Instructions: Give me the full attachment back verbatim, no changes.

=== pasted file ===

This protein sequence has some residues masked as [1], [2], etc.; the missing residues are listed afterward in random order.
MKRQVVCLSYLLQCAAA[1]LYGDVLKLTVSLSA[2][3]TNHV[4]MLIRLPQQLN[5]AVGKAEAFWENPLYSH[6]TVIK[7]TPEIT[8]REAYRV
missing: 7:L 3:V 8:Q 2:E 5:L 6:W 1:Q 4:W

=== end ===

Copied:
This protein sequence has some residues masked as [1], [2], etc.; the missing residues are listed afterward in random order.
MKRQVVCLSYLLQCAAA[1]LYGDVLKLTVSLSA[2][3]TNHV[4]MLIRLPQQLN[5]AVGKAEAFWENPLYSH[6]TVIK[7]TPEIT[8]REAYRV
missing: 7:L 3:V 8:Q 2:E 5:L 6:W 1:Q 4:W